Located on the tranquil island of Ikuchijima, Azumi Setoda is a traditional Japanese bathhouse hotel reimagined for the modern world. Rose Dykins reports

Azumi Setoda opened its doors this month on the island of Ikuchijima in Japan’s Seto Inland sea, providing a restful, culturally rich stay for travellers exploring the region.

With its contemporary take on the traditional ryokan – a style of Japanese inn, typically featuring tatami-matted rooms and communal bathing houses – Azumi Setoda offers an immersive guest experience, shedding light on local culture, food and art, and integrating with the local community.

Japan’s central Seto Inland Sea lies the west of Kyoto and Osaka, and is dotted with an archipelago of islands, some of which are connected by bridges, but many require ferry trips to reach.

Many of the former industrial islands of the Seto Inland Sea are being regenerated to offer cultural attractions – such as independent museums, art installations, boutique hotels and cycling trails.

Azumi © Max HoutzagerThe island of Ikuchijima is a former island, and is known as “lemon island” as it’s believed to be the birthplace of lemons in Japan. Accessible via a cable-stayed Tatara Bridge, it has a population of just 11,000 people.

Its citrus groves, Hill of Hope (a stone park carved from Italian marble), outdoor sculptures and citrus-based sweet vendors are best explored by bike.

Azumi Setoda occupies a 19th-century former home of a shipping and salt-farming family on Ikuchijima. 

Azumi Setoda © Tomohiro SakashitaThe 140 year-old property has been restored and converted to offer 18 suites and four duplexes. All accommodation is housed in a two-storey pavilion, with a cedar kakine-framed courtyard at its centre.

Azumi Setoda © Tomohiro SakashitaEach suite or duplex has a private garden or a balcony, and offers a unique view of the courtyard, which was designed by Osaka-based WA-SO landscape architects.

Azumi Setoda © Tomohiro SakashitaThe ryokan’s Kyoto-based designer Shiro Miura is an expert in sukiya, a style of 16th-century architecture based around balancing the elements.

Azumi Setoda © Tomohiro SakashitaCreating a sense of peaceful, warm hospitality is central to the visitor experience Azumi Setoda and, when guests arrive they are welcomed by an aruji (head of house).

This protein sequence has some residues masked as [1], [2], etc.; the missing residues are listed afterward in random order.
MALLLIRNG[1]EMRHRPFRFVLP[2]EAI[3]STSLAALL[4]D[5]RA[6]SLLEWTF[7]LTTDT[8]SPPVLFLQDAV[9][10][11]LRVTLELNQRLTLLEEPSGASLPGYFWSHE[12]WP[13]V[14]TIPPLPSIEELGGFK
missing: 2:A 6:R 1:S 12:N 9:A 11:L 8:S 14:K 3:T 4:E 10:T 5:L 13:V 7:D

The suites and duplexes blend contemporary amenities with a traditional ryokan aesthetic, and each one has its own bath tub made from cypress wood.

Custom wood furniture has been co-created with local artisan Doi Mokkou, designed to blend in with the ryokan’s interiors, at the perfect height to give the best views of the interior courtyard. In keeping with sukiya ideals, the décor features raw materials such as cedar, cypress, washi (traditional Japanese paper) and granite.

Azumi Setoda © Tomohiro Sakashita

Azumi Setoda © Tomohiro SakashitaThe Azumaya is a quiet multi-purpose garden room creating a peaceful space for guests to meditate. Meanwhile, the hotel’s restaurant has communal tables to encourage interaction while dining, with the option of three private dining rooms.

Azumi Setoda © Tomohiro SakashitaIts seasonal “soul-food” menu features local ingredients from the hotel’s surrounding landscape – including seafood, citrus and vegetables. It was also reflect the region’s role as a historic sea hub place where cultures intersect, with herbs and spices that represent the Persian and Asian influences on the Japanese home-cooked-style fare.

Signature dishes from the launch menu include Inno-shima octopus sashimi, Nishi shellfish with sesame oil and steamed meat dumpling with lotus root and Awaji onion.

Guests can enjoy à la carte options and the hotel’s specialty omakase course, served up on small delicate palettes and large platters, some of which are gifted by the Horiuchi family from their antique collection.

Azumi Setoda Dining © Max HoutzagerAzumi Setoda’s accompanying yabune (public bathhouse) is intended for locals to use as much as guests, in keeping with the brand’s ethos of serving its surrounding community, rather than just tourists. The tiled artwork has been designed by Japanese artist Mai Miyake, depicting the  island’s scenery and the region’s rich ocean life.

yubune © Tomohiro Sakashita (27)Situated across the street from Azumi Setoda, Azumi Yabune has further 14 guestrooms as well as the bath house. Guests also have access to a private lounge serving drinks and snacks from the local shopping street. They are invited to experience Japanese bathing culture, lemon and salt bathing, and sauna.

yubune © Tomohiro Sakashita (27)Developed out of community feedback, in collaboration with the Azumi team, a mixed-use facility called Soil Setoda will open close to the port of Setoda in April. It will function as ‘the living room of the city” offering short-to-long term accommodation, a work lounge, activity centre, coffee roaster and restaurant.

The idea is for Soil Setoda to be a place for cultural and social  exchange, with an environment that is both lively and relaxed, and that feels welcoming to a wide demographic of people.

What’s coming next? Trend reports available to download HERE